Is Being in School Better? The Impact of School on Children's BMI When Starting Age is Endogenous
AbstractIn this paper, we investigate the impact of attending school on body weight and obesity. We use school starting age cutoff dates to compare weight outcomes for similar age children with different years of school exposure. As is the case with academic outcomes, school exposure is related to unobserved determinants of weight outcomes because some families choose to have their child start school late (or early). If one does not account for this endogeneity, it appears that an additional year of school exposure results in a greater BMI and a higher probability of being overweight or obese. When actual exposure is instrumented with expected exposure based on school starting dates and birthday, the significant positive effects disappear, and most point estimates become negative and insignificant. However, for children not eating the school lunch, there is a significant negative effect on the probability of being overweight.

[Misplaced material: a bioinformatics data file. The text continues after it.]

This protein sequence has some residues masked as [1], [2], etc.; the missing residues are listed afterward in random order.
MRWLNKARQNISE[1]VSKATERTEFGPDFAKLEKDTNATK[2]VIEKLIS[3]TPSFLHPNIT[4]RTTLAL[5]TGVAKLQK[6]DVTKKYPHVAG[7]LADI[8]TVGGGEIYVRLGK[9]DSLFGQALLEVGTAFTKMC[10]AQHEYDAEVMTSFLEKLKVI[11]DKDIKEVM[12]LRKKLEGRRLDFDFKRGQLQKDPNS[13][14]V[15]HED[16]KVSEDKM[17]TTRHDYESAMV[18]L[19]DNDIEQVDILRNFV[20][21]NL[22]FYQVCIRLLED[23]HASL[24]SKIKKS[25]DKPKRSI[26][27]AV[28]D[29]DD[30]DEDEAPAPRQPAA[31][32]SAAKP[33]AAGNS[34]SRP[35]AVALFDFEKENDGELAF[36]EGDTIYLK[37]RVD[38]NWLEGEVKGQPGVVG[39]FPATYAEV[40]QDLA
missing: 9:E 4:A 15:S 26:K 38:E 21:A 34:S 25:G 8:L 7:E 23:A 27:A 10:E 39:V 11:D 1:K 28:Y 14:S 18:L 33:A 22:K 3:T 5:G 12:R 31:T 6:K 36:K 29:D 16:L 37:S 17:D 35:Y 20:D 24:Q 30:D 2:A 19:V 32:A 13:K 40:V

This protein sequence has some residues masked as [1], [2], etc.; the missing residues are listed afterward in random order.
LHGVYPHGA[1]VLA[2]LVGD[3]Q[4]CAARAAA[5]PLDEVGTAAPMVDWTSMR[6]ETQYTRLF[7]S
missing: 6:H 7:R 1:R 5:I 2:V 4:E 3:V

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Bibliographic InfoPaper provided by National Bureau of Economic Research, Inc in its series NBER Working Papers with number 16673.
Date of creation: Jan 2011
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- Anderson, Patricia M. & Butcher, Kristin F. & Cascio, Elizabeth U. & Schanzenbach, Diane Whitmore, 2011. "Is being in school better? The impact of school on children's BMI when starting age is endogenous," Journal of Health Economics, Elsevier, vol. 30(5), pages 977-986.
- I12 - Health, Education, and Welfare - - Health - - - Health Production
- I21 - Health, Education, and Welfare - - Education - - - Analysis of Education
This paper has been announced in the following NEP Reports:
- NEP-ALL-2011-01-16 (All new papers)
- NEP-EDU-2011-01-16 (Education)
- NEP-HEA-2011-01-16 (Health Economics)
- NEP-LAB-2011-01-16 (Labour Economics)
- NEP-URE-2011-01-16 (Urban & Real Estate Economics)
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